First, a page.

"I wrote poetry for eight years," Erika Krouse recalls, "but I was
an awful poet. Just lousy. I got published, but not very well, and people made
no secret about how they felt about my poetry, either." She laughs, and then
explains that since she always preferred to real novels and short stories
anyway, she decided to try writing stories for a while."I was used to rejection
from the poetry, so it was a really big surprise to me when the stories started
selling." Within a few years, she had enough pieces to fill out her first
collection, Come Up and See Me Sometime, which came out on the heels of
Krouse's appearance in the New Yorker's 2001 summer fiction issue.
RH: Why is each story introduced by a quote from Mae
EK: I could give you a lot of academic reasons, but the main reason is
that she was cool. She was a dumpy, short woman who decided she wanted to be
a sex symbol, so goddamn it, she became a sex symbol. She created that image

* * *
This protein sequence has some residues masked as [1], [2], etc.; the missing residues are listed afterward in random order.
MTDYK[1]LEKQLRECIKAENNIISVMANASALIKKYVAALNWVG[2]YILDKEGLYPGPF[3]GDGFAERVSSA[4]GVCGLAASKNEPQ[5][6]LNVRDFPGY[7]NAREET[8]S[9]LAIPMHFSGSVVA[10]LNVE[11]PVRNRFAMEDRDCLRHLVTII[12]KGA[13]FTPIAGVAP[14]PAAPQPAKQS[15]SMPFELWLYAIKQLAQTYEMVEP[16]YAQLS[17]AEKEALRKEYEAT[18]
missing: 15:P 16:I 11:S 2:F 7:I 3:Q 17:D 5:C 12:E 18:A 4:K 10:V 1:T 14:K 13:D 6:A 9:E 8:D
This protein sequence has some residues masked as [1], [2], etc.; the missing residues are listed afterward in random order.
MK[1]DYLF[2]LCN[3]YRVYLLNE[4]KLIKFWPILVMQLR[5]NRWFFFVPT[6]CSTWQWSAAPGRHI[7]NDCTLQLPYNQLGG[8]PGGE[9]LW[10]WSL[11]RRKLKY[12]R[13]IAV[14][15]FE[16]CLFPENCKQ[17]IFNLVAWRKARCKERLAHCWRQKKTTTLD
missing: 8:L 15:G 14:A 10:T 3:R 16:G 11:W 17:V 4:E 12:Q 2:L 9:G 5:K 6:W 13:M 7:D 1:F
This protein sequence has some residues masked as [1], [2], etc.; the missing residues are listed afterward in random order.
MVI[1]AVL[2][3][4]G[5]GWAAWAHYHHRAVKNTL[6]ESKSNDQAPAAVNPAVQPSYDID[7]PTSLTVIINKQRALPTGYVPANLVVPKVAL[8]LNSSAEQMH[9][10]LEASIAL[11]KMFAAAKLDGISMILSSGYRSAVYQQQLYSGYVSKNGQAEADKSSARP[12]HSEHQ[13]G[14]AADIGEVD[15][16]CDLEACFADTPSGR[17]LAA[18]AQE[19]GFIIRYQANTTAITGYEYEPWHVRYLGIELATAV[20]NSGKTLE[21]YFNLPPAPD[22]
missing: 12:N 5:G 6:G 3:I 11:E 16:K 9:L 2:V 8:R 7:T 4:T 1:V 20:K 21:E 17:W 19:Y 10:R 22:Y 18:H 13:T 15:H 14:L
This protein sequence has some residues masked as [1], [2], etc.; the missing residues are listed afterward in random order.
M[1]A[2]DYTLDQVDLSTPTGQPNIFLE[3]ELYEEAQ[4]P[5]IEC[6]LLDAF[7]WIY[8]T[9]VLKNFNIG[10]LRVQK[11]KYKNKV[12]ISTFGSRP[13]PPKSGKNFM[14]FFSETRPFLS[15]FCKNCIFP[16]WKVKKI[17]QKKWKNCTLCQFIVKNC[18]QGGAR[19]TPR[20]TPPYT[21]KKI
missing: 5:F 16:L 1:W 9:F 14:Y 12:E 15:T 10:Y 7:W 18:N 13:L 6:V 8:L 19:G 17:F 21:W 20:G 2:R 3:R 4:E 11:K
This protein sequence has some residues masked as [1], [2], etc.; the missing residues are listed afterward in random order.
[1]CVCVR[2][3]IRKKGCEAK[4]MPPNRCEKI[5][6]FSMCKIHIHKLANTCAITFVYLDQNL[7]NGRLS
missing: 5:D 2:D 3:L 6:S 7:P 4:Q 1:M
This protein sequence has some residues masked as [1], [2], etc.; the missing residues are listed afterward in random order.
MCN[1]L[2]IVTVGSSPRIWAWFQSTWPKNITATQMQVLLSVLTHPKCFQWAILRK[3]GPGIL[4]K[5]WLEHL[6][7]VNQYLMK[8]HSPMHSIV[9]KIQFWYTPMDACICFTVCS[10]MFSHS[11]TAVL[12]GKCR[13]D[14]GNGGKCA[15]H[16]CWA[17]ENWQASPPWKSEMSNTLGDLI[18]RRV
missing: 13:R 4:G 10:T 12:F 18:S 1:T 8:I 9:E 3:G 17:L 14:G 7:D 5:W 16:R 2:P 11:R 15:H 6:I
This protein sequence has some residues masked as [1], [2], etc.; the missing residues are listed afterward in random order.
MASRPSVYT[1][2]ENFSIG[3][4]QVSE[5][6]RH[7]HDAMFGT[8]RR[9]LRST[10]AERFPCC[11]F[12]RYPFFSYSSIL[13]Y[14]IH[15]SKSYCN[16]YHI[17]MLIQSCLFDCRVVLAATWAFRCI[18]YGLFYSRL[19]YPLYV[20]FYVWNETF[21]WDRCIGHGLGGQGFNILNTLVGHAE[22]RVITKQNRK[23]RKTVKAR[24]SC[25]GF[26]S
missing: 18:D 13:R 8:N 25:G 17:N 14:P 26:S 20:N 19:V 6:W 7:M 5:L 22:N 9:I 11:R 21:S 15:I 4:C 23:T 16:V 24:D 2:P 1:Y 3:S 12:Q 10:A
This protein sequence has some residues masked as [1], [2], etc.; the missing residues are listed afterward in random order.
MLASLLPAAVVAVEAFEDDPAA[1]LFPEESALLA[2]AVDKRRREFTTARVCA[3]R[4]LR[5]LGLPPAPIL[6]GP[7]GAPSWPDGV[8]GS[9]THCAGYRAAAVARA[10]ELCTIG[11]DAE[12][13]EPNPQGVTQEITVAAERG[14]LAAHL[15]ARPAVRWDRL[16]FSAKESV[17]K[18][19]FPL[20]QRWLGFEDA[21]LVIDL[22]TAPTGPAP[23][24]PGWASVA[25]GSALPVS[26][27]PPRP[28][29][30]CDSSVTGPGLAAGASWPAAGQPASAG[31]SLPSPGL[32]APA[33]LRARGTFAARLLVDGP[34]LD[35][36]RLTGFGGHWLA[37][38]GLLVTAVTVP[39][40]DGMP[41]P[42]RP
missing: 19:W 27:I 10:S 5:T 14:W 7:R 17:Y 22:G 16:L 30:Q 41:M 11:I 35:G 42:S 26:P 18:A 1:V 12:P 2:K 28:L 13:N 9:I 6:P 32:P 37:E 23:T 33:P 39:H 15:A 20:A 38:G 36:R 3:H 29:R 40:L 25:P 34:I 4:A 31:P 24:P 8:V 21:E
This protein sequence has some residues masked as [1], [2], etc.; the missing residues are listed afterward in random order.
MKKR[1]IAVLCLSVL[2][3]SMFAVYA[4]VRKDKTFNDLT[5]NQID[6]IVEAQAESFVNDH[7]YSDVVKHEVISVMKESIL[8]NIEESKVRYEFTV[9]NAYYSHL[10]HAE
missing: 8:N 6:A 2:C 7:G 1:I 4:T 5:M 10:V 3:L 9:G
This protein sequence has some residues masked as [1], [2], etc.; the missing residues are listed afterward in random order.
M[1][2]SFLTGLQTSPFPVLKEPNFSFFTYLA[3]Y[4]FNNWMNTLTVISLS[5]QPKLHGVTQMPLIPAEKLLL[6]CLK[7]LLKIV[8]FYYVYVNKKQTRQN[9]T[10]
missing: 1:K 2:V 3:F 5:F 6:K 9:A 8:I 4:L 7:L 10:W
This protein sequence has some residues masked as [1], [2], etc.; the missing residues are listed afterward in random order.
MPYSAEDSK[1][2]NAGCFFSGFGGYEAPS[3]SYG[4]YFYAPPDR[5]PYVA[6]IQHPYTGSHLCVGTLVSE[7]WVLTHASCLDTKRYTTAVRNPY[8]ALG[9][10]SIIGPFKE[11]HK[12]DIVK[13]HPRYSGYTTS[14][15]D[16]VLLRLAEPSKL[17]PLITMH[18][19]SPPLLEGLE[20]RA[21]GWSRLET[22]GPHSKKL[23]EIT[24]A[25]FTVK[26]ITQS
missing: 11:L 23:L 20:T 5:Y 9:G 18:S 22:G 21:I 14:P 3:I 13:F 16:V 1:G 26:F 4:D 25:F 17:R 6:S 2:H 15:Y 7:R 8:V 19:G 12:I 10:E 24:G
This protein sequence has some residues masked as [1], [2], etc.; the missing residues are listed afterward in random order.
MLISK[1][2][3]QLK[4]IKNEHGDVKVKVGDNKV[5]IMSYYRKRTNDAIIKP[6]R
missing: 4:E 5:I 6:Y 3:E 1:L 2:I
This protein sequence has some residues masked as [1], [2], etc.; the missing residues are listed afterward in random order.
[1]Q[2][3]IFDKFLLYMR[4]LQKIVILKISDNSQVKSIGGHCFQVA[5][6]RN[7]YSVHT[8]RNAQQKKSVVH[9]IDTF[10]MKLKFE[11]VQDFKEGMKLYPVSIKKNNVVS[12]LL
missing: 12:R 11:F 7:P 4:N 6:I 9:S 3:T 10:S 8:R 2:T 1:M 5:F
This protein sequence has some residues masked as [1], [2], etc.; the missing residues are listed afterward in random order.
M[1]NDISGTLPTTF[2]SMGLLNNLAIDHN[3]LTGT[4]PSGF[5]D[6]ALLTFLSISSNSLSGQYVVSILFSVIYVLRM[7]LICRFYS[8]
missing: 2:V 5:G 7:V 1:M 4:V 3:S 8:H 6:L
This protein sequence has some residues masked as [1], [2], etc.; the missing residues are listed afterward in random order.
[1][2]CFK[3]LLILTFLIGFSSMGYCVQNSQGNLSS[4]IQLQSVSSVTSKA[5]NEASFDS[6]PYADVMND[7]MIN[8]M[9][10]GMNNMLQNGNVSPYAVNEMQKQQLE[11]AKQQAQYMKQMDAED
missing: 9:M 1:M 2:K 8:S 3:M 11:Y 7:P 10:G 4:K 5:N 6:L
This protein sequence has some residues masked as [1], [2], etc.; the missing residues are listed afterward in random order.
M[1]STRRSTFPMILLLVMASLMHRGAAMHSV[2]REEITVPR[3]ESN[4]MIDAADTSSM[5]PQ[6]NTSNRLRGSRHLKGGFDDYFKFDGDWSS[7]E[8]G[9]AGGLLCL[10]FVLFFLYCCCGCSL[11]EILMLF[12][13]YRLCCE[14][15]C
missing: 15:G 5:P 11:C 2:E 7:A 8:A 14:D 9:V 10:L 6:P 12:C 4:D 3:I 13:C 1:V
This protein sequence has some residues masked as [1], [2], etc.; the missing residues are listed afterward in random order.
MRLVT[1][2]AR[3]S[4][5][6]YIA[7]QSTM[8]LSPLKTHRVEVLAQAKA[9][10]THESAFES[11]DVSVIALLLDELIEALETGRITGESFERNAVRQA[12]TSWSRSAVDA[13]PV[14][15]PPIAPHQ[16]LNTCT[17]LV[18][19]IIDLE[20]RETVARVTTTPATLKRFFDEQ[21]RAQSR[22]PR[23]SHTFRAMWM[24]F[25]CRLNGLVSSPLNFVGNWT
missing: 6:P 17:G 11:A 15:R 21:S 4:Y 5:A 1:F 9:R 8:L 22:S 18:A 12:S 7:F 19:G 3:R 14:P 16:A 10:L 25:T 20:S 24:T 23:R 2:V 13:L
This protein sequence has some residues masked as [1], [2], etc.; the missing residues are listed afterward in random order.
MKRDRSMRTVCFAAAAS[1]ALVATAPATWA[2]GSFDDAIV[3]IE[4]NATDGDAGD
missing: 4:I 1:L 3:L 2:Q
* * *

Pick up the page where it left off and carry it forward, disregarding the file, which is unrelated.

for herself and miraculously everyone bought it. Because she was smart,
funny, and irresistible.She wrote almost all her dialogue for her movies, and
she didn't direct her films, but she picked directors who would do what she
said. She created the person she wanted to be, and then she created a demand
for that person.
That fit in with what I was exploring in terms of identity and women. How do
you make yourself fit into the world? How do you make the world fit you? And I
love her sense of humor, her brassy non-feminist feminism.
RH: There's a real take charge attitude in her personal and
professional life that your characters strive for.
EK: With moments of success and many, many moments of failure. But
they do try to be the masters of their own lives the way she was.
RH: Why are so many of your stories in the first person?
EK: It's a good point of view for me. My life isn't really that exciting, but
you can write in the first person and pretend you have a much more
adventurous life. It's easier for me to get inside a character's head that way.